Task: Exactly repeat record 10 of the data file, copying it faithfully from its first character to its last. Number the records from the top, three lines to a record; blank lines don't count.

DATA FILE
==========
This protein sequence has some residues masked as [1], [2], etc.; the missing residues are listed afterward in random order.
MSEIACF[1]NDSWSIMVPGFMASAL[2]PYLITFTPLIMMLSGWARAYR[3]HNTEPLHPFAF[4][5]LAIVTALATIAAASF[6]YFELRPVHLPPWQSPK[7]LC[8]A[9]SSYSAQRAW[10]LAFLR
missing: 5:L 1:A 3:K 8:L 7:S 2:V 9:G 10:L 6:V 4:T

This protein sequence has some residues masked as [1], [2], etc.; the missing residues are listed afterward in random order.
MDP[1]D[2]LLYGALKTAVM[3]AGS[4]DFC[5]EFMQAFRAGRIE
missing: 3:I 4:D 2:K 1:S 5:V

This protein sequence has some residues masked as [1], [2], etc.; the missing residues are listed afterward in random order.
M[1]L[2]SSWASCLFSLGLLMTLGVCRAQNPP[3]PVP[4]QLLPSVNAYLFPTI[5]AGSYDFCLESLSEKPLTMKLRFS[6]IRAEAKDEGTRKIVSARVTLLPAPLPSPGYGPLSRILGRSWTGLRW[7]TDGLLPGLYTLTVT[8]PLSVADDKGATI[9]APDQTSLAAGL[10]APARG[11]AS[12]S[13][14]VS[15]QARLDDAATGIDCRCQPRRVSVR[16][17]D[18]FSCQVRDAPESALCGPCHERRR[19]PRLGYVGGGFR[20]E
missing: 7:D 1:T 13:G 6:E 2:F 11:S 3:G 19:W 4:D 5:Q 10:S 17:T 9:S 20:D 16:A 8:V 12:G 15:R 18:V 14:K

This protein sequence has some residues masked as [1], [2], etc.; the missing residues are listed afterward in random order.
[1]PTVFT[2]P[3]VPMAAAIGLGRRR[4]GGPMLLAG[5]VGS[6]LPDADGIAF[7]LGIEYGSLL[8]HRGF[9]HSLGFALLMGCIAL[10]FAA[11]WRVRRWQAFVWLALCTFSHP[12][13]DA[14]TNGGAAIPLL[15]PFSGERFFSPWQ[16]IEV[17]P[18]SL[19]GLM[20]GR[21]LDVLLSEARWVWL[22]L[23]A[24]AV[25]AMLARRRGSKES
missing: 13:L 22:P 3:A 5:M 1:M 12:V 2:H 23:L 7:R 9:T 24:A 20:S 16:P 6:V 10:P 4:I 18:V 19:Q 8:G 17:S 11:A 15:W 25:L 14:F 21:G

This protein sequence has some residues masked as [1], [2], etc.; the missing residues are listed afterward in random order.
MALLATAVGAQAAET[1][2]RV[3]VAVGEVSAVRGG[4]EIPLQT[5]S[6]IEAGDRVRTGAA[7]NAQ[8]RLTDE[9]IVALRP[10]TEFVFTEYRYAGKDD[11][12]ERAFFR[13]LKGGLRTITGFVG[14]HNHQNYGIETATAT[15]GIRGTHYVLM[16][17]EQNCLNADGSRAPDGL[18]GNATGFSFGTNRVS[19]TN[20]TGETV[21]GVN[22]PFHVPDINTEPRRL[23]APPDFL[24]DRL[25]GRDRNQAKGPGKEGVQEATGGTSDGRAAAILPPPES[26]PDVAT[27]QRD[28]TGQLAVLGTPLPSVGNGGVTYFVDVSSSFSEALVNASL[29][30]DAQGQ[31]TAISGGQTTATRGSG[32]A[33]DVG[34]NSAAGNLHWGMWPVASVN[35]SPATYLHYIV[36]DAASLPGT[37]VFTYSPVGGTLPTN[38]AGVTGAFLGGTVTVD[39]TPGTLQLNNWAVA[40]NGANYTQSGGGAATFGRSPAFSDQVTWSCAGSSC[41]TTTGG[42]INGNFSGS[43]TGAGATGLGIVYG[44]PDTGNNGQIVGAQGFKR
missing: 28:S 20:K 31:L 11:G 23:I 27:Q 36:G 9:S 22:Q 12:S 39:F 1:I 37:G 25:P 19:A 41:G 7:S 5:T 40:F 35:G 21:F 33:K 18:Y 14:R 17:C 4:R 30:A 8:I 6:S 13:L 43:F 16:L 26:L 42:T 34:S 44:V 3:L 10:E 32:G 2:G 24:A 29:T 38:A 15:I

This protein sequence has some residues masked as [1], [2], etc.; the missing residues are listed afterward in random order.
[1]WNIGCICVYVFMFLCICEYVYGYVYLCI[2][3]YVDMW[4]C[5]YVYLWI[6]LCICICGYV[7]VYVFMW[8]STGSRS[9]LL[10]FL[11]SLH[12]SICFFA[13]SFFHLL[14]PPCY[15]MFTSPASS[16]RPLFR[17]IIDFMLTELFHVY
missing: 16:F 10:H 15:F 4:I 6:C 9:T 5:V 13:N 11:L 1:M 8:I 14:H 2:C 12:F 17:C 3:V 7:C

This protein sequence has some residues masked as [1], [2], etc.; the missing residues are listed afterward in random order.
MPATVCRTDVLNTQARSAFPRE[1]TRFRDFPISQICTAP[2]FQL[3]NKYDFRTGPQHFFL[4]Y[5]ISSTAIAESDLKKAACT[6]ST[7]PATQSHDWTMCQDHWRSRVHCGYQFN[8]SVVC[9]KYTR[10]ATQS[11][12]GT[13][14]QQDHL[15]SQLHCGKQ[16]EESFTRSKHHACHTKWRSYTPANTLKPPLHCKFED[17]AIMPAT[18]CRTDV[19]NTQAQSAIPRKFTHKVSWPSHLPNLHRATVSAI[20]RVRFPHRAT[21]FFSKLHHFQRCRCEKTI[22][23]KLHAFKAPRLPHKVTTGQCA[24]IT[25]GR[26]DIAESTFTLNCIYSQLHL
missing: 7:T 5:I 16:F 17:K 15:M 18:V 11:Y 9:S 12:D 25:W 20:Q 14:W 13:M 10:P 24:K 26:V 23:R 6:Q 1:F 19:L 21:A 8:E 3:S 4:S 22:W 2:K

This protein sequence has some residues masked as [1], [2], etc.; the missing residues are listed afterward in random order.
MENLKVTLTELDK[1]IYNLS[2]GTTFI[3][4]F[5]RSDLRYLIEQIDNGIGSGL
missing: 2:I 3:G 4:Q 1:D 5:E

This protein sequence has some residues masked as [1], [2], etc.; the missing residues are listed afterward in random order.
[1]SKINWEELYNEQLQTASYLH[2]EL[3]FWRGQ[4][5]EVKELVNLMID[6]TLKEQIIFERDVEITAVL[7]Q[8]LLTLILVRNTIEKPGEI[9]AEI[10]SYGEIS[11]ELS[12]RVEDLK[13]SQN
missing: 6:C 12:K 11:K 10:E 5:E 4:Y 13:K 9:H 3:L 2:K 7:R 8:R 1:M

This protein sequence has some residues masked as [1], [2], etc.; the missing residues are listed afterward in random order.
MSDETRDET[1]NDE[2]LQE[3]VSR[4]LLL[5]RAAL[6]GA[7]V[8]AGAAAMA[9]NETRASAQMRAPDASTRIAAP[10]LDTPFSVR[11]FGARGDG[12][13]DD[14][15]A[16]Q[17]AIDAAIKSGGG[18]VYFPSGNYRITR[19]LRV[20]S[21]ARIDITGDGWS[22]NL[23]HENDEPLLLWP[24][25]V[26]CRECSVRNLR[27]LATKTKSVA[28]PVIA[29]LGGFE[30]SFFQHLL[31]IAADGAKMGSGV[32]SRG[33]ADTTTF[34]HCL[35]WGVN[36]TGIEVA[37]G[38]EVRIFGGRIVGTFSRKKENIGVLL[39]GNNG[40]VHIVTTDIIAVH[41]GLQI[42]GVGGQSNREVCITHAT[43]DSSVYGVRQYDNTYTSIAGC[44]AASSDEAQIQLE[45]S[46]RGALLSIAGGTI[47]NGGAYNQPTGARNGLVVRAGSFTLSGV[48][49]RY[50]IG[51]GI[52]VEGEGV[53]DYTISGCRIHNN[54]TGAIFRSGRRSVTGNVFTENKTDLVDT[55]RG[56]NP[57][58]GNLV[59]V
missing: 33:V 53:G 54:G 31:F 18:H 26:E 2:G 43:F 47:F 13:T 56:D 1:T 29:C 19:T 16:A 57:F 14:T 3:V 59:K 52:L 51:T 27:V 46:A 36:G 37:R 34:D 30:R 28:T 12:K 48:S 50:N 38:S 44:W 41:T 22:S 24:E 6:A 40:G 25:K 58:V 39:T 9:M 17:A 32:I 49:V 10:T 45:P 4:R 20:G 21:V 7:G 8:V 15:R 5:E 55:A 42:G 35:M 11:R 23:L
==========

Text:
This protein sequence has some residues masked as [1], [2], etc.; the missing residues are listed afterward in random order.
MSDETRDET[1]NDE[2]LQE[3]VSR[4]LLL[5]RAAL[6]GA[7]V[8]AGAAAMA[9]NETRASAQMRAPDASTRIAAP[10]LDTPFSVR[11]FGARGDG[12][13]DD[14][15]A[16]Q[17]AIDAAIKSGGG[18]VYFPSGNYRITR[19]LRV[20]S[21]ARIDITGDGWS[22]NL[23]HENDEPLLLWP[24][25]V[26]CRECSVRNLR[27]LATKTKSVA[28]PVIA[29]LGGFE[30]SFFQHLL[31]IAADGAKMGSGV[32]SRG[33]ADTTTF[34]HCL[35]WGVN[36]TGIEVA[37]G[38]EVRIFGGRIVGTFSRKKENIGVLL[39]GNNG[40]VHIVTTDIIAVH[41]GLQI[42]GVGGQSNREVCITHAT[43]DSSVYGVRQYDNTYTSIAGC[44]AASSDEAQIQLE[45]S[46]RGALLSIAGGTI[47]NGGAYNQPTGARNGLVVRAGSFTLSGV[48][49]RY[50]IG[51]GI[52]VEGEGV[53]DYTISGCRIHNN[54]TGAIFRSGRRSVTGNVFTENKTDLVDT[55]RG[56]NP[57][58]GNLV[59]V
missing: 33:V 53:G 54:G 31:F 18:H 26:E 2:G 43:F 47:F 13:T 56:D 1:T 29:C 19:T 16:A 57:F 14:T 3:V 59:K 52:L 51:T 27:V 46:A 36:G 37:R 34:D 30:R 28:T 12:K 48:S 50:N 38:S 44:W 41:T 22:S 24:E 6:A 40:G 25:K 58:V 39:T 9:M 17:A 32:I 49:V 10:T 45:P 4:R 20:G 21:V 7:G 8:V 15:R 5:E 55:A 42:G 35:M 11:R 23:L